Saying Grace (Rockwell)
|Medium||Oil on canvas|
|Dimensions||110 cm × 100 cm (42 in × 40 in)|
The painting depicts a woman and a young boy saying grace in a crowded restaurant, as they are observed by other people at their table. Rockwell's inspiration for Saying Grace came from a Saturday Evening Post reader who saw a Mennonite family praying in a restaurant. Rockwell used his son, Jarvis, as one of the models for the painting. Elizabeth Goldberg, director of American Art at Sotheby's said that in his preparations for Saying Grace Rockwell "... visited Automats and diners in New York and Philadelphia to get the scene just right ... his imagery was so vivid people would say they recognized the diner even though it didn't exist, each painting felt so universal." Rockwell took the table and chairs from a diner in Times Square for the photo shoot for the painting. In preparations for a painting Rockwell would set up a scene, using his friends and neighbors, taking hundreds of photos until satisfied. Rockwell would produce sketches in charcoal, then oil sketches, before painting the final image.
Rockwell was paid $3,500 (equivalent to $36,539 in 2021) for Saying Grace. Readers of The Saturday Evening Post voted Saying Grace their favorite ever cover in 1955. Saying Grace had been on a long-term loan at the Norman Rockwell Museum, and had been exhibited at 12 other museums across the United States before its 2013 sale.
Saying Grace sold for $46 million (including a buyer's premium) at Sotheby's in December 2013, setting a new record price for Rockwell's art. Rockwell's previous record had been set in 2006 by the $15 million sale of Breaking Home Ties. Saying Grace had been expected to sell for between $15 million and $20 million. The buyer of Saying Grace was not identified.
Two other Rockwell paintings that had been loaned to the Norman Rockwell Museum were sold alongside Saying Grace; The Gossips and Walking to Church. The three paintings, along with four other art works by Rockwell, were sold by the descendants of Kenneth J. Stuart, the art director of The Saturday Evening Post. The sale of the art works was initiated after the conclusion of a legal disagreement among Stuart's sons. A long term colleague of Rockwell's, Stuart had been given the paintings by Rockwell as a gift. Saying Grace had hung in Stuart's office at the Saturday Evening Post, and subsequently in the Stuarts' living room in Wilton, Connecticut. Stuart's sons could no longer afford the insurance and upkeep of the paintings by the time of their 2013 sale.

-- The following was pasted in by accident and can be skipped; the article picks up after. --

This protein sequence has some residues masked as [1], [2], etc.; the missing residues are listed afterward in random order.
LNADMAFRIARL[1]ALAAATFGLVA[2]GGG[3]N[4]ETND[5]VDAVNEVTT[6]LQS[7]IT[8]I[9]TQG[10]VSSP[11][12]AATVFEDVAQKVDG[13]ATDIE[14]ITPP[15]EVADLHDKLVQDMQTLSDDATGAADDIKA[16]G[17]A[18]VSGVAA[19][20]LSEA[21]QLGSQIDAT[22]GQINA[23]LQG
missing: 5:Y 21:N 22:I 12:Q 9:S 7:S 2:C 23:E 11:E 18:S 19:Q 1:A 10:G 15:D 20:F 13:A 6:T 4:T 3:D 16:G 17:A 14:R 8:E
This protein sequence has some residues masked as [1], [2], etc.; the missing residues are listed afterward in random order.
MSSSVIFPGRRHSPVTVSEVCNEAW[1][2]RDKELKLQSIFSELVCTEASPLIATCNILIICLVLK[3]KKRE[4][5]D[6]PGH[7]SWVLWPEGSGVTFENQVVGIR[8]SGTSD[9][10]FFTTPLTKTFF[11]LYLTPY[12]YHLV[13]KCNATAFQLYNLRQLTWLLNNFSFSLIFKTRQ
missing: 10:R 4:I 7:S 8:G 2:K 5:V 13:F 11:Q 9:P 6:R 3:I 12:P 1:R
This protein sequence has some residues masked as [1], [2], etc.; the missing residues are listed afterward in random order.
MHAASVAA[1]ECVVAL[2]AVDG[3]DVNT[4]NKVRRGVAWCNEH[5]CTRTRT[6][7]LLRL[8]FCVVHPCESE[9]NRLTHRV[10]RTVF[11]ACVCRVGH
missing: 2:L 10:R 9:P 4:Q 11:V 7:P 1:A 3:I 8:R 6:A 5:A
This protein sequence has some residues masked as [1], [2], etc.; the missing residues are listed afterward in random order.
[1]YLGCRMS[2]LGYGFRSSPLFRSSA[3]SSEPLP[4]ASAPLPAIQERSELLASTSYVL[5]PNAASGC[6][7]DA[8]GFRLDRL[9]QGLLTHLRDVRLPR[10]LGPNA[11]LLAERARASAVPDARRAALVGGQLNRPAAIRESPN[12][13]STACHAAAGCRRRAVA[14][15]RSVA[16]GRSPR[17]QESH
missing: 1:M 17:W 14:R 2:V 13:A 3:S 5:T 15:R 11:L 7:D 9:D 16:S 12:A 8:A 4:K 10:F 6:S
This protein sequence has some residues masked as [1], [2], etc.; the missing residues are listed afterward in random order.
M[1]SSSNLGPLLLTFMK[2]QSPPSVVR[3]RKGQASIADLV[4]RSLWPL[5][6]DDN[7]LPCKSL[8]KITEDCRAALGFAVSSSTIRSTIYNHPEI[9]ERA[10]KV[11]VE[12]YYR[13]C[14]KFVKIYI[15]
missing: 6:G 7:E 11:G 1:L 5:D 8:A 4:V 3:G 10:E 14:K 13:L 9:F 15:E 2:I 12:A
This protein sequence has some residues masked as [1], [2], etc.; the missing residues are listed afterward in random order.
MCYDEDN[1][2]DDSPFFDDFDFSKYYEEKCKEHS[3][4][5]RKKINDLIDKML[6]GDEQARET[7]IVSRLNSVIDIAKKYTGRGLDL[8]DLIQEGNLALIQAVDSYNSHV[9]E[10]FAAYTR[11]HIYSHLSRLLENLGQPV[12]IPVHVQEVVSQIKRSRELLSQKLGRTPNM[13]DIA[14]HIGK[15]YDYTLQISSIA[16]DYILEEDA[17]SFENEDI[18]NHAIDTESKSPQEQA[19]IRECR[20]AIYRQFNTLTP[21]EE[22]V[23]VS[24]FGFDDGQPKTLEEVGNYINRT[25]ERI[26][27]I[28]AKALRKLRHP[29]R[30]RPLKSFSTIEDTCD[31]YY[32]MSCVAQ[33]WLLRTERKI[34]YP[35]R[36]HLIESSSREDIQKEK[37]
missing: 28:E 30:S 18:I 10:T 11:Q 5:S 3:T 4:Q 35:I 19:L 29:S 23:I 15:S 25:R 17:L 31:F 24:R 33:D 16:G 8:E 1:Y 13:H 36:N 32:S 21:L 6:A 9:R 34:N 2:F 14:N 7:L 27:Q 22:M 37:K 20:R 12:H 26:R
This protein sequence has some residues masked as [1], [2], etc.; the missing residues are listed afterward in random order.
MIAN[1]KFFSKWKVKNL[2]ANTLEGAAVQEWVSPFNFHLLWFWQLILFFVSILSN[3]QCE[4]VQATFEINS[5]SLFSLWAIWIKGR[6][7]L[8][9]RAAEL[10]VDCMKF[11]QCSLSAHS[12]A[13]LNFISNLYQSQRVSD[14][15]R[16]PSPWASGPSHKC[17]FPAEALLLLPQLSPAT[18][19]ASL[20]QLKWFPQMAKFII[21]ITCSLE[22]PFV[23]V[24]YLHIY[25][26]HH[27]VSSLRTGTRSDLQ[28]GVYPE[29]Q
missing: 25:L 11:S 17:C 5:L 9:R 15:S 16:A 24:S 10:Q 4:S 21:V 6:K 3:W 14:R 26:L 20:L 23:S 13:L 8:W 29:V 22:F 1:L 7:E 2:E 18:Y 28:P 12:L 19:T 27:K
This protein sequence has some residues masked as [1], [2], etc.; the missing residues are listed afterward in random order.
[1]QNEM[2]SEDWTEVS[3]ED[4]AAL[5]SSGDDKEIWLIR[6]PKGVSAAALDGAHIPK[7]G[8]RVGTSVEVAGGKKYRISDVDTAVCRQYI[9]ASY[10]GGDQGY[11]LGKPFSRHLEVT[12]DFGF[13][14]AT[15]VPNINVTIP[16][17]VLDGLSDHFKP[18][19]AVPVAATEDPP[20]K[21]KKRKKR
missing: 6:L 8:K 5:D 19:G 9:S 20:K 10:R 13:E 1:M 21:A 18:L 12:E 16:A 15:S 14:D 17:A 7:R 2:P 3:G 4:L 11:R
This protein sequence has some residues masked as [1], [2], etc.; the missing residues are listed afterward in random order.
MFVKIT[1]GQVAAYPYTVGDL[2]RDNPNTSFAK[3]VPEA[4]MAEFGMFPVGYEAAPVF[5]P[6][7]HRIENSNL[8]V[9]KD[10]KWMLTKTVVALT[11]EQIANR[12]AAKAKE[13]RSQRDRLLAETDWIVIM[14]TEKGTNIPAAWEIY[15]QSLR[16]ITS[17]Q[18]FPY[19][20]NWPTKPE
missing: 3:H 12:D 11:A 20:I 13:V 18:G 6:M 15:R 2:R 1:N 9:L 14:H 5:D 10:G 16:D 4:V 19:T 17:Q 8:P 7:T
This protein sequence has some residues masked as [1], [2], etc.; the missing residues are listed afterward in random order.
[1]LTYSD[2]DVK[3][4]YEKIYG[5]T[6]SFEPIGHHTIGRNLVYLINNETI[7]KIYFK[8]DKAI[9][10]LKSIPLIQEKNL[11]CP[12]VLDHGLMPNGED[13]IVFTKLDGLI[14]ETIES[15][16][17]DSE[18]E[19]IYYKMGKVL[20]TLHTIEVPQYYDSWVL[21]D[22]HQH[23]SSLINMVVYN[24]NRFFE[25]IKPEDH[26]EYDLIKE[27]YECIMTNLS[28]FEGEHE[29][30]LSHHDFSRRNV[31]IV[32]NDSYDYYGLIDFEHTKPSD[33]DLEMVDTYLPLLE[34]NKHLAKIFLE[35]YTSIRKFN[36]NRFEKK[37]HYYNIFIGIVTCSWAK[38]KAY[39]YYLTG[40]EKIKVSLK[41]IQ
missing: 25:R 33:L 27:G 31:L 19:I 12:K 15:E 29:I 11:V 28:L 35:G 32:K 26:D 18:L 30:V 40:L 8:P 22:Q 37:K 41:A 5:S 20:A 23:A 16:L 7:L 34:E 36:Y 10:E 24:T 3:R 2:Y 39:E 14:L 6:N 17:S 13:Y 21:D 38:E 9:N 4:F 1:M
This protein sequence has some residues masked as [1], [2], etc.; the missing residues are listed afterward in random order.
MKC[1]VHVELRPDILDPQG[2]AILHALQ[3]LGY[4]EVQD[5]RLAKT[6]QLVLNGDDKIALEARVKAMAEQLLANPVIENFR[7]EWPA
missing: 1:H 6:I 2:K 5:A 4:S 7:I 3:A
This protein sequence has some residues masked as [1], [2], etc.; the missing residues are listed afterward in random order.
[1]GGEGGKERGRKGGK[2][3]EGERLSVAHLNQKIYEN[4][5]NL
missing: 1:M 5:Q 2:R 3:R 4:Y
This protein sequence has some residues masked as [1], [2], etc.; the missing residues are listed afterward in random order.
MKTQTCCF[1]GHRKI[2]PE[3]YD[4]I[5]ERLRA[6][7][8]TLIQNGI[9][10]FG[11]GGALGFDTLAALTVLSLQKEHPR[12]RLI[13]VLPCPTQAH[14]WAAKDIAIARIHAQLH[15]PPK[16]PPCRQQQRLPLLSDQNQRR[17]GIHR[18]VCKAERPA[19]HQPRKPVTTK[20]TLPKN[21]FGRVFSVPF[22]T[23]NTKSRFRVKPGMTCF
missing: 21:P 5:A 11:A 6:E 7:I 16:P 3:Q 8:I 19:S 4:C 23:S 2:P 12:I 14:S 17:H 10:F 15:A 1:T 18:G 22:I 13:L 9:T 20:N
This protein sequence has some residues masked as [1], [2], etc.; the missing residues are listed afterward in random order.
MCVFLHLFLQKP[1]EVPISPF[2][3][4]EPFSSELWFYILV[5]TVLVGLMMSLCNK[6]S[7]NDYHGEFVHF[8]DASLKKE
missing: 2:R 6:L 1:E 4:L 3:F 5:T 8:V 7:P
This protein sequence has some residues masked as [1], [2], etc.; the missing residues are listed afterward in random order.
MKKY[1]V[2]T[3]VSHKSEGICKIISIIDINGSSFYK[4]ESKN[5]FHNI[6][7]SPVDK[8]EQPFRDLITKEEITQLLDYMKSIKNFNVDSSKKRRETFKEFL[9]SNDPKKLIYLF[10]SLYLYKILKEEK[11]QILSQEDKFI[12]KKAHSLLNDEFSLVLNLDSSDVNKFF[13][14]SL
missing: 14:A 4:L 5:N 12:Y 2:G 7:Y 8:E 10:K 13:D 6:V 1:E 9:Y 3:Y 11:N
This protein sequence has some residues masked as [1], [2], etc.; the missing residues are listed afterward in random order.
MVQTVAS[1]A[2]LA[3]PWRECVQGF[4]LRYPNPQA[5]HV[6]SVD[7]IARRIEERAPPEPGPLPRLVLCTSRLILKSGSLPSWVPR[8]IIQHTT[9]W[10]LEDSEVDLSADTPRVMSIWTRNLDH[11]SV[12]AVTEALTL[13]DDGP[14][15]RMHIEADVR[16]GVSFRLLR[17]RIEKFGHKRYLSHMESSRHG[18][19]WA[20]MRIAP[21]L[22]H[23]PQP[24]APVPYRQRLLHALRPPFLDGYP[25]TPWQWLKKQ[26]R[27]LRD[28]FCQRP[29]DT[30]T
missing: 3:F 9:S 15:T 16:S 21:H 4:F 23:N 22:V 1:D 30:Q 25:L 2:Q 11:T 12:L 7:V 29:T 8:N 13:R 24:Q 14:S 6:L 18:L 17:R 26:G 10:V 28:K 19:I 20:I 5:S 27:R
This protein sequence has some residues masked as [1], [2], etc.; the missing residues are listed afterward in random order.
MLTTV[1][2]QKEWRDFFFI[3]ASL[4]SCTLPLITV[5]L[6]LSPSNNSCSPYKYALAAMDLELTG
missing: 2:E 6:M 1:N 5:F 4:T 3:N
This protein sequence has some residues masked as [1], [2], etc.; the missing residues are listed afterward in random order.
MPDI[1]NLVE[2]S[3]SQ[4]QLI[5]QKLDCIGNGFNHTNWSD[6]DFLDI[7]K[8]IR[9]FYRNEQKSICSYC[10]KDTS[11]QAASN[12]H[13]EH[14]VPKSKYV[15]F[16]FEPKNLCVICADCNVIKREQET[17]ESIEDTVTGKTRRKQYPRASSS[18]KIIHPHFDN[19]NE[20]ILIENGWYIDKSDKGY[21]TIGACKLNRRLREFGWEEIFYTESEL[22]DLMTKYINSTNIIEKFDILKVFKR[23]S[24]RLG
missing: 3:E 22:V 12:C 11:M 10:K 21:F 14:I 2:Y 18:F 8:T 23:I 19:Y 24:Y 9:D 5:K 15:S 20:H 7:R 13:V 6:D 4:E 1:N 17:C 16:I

Upon Stuart's death in 1993, his estate was divided equally among his three sons, Ken Jr., William, and Jonathan. The oldest brother, Ken Jr., was subsequently sued by William and Jonathan, who claimed that he had forced their father to sign papers so he could gain control of his fortune. They additionally claimed that Ken Jr. had used the assets of his father's estate for his own expenses. The three brothers settled out of court before the sale. The owner of The Saturday Evening Post, Curtis Publishing Company, which retains reproduction rights to Rockwell's artworks, also unsuccessfully attempted to claim ownership of the paintings.
The director of the Norman Rockwell Museum, Laurie Norton Moffatt, has expressed her hope that the paintings will eventually be reunited with the museum. Moffatt said of the paintings that "We cared for them like children ... We hope they come back some day. We believe that's where they belong." Moffatt said that the loss of the paintings left an "irreplaceable hole in the museum's collection."
- "Norman Rockwell painting bought for record $46m price at Sotheby's auction". The Guardian. Retrieved December 4, 2013.
- Carol Vogel. "Norman Rockwell's America, Newly Up for Bid". The New York Times. Retrieved December 4, 2013.
- "Norman Rockwell's 'Saying Grace' Sells For $46 Million At Auction". National Public Radio. Retrieved December 5, 2013.
- 1634–1699: McCusker, J. J. (1997). How Much Is That in Real Money? A Historical Price Index for Use as a Deflator of Money Values in the Economy of the United States: Addenda et Corrigenda (PDF). American Antiquarian Society. 1700–1799: McCusker, J. J. (1992). How Much Is That in Real Money? A Historical Price Index for Use as a Deflator of Money Values in the Economy of the United States (PDF). American Antiquarian Society. 1800–present: Federal Reserve Bank of Minneapolis. "Consumer Price Index (estimate) 1800–". Retrieved April 16, 2022.
- "The Normam Rockwell Museum's loss is Sotheby's gain". Hub Business. 19 September 2013. Retrieved 18 December 2013.